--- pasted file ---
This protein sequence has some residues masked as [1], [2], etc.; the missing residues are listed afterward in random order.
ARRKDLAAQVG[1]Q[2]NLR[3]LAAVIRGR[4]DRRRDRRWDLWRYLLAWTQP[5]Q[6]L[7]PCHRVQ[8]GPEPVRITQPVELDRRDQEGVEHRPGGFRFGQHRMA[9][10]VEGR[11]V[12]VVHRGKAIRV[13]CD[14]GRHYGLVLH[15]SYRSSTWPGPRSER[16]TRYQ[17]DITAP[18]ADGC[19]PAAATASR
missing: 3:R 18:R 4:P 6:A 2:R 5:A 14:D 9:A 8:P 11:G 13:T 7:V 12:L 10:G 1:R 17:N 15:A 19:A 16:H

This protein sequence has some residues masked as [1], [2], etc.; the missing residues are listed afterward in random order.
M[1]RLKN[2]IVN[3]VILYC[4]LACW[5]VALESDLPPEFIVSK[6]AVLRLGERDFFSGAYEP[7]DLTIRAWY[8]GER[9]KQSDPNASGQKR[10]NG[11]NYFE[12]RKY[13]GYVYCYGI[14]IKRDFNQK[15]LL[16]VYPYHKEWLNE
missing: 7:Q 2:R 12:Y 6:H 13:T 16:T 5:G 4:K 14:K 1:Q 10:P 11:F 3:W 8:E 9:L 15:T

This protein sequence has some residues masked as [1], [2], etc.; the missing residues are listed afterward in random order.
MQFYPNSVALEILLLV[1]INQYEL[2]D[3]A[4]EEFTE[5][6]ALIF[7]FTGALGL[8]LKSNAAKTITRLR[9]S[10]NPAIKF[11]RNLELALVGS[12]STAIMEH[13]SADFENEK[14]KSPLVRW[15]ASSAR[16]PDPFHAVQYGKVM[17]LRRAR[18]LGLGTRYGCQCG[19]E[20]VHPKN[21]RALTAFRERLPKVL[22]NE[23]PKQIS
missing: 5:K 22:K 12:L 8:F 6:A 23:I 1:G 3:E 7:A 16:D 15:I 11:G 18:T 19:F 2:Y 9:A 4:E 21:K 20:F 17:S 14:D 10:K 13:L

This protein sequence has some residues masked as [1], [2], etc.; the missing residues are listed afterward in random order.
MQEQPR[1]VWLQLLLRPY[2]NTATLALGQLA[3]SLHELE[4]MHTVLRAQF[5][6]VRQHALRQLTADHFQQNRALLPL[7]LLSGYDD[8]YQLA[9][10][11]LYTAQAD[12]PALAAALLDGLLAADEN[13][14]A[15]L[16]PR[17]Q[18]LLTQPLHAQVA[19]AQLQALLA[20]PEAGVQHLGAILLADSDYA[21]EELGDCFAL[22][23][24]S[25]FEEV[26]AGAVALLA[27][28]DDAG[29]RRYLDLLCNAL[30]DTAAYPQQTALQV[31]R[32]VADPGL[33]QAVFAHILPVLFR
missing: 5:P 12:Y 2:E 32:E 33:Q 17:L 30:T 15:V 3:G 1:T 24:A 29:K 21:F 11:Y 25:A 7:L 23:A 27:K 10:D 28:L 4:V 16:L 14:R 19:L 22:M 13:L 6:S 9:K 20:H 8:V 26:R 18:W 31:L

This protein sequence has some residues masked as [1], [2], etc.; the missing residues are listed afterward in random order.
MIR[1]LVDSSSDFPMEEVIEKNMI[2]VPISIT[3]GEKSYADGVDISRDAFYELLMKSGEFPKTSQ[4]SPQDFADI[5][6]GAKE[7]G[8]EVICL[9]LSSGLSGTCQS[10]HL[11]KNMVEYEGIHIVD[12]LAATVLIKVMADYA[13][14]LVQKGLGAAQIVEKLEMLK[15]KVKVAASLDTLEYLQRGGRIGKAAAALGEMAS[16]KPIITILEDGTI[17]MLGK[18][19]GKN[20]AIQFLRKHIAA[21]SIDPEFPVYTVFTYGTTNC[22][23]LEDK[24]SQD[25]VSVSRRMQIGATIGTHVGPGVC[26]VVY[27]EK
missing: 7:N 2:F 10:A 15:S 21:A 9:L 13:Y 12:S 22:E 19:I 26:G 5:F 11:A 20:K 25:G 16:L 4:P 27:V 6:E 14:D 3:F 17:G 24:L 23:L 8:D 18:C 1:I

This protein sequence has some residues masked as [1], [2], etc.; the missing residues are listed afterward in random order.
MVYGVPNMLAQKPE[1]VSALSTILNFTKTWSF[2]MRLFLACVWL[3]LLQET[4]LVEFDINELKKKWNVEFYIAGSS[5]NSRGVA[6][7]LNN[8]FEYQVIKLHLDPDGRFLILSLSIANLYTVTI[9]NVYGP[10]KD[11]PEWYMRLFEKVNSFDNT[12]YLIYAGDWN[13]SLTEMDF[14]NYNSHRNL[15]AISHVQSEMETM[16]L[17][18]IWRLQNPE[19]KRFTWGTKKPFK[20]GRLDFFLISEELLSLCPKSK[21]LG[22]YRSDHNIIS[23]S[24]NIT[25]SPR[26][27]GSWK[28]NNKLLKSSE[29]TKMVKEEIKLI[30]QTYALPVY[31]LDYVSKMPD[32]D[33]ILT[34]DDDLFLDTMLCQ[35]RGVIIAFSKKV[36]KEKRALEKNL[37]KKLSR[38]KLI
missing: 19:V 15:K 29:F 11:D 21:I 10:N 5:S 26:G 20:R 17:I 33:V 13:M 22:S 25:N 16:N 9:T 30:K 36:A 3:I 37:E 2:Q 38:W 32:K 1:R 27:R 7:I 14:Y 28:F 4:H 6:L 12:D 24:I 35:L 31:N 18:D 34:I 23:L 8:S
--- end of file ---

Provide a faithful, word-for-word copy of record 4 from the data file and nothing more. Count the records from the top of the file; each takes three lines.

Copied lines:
This protein sequence has some residues masked as [1], [2], etc.; the missing residues are listed afterward in random order.
MQEQPR[1]VWLQLLLRPY[2]NTATLALGQLA[3]SLHELE[4]MHTVLRAQF[5][6]VRQHALRQLTADHFQQNRALLPL[7]LLSGYDD[8]YQLA[9][10][11]LYTAQAD[12]PALAAALLDGLLAADEN[13][14]A[15]L[16]PR[17]Q[18]LLTQPLHAQVA[19]AQLQALLA[20]PEAGVQHLGAILLADSDYA[21]EELGDCFAL[22][23][24]S[25]FEEV[26]AGAVALLA[27][28]DDAG[29]RRYLDLLCNAL[30]DTAAYPQQTALQV[31]R[32]VADPGL[33]QAVFAHILPVLFR
missing: 5:P 12:Y 2:E 32:E 33:Q 17:L 30:T 15:V 3:G 1:T 24:A 29:K 21:F 11:Y 25:A 7:L 23:A 27:K 10:D 28:L 4:V 16:L 14:R 19:L 22:M 13:L 6:S 9:K 20:H 8:V 26:R 18:W 31:L